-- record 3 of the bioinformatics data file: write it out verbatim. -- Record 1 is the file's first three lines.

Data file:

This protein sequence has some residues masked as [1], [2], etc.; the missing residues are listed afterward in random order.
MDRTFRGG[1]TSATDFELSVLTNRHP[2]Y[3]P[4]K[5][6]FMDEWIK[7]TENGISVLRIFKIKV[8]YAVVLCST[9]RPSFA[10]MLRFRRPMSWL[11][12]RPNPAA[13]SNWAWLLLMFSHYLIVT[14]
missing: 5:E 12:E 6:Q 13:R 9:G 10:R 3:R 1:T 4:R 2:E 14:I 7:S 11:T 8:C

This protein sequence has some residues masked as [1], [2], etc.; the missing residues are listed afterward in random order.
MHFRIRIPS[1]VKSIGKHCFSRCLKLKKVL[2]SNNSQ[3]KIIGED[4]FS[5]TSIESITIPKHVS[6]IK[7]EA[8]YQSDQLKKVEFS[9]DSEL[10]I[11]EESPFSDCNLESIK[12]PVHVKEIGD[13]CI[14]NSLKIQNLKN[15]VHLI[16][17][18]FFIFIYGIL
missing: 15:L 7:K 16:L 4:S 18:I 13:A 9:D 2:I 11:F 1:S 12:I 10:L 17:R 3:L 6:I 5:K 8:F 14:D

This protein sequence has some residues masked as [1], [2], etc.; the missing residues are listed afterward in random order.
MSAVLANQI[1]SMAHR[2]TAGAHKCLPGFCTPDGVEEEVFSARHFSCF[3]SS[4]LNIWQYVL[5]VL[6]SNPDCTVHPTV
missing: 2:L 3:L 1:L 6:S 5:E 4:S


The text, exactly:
This protein sequence has some residues masked as [1], [2], etc.; the missing residues are listed afterward in random order.
MSAVLANQI[1]SMAHR[2]TAGAHKCLPGFCTPDGVEEEVFSARHFSCF[3]SS[4]LNIWQYVL[5]VL[6]SNPDCTVHPTV
missing: 2:L 3:L 1:L 6:S 5:E 4:S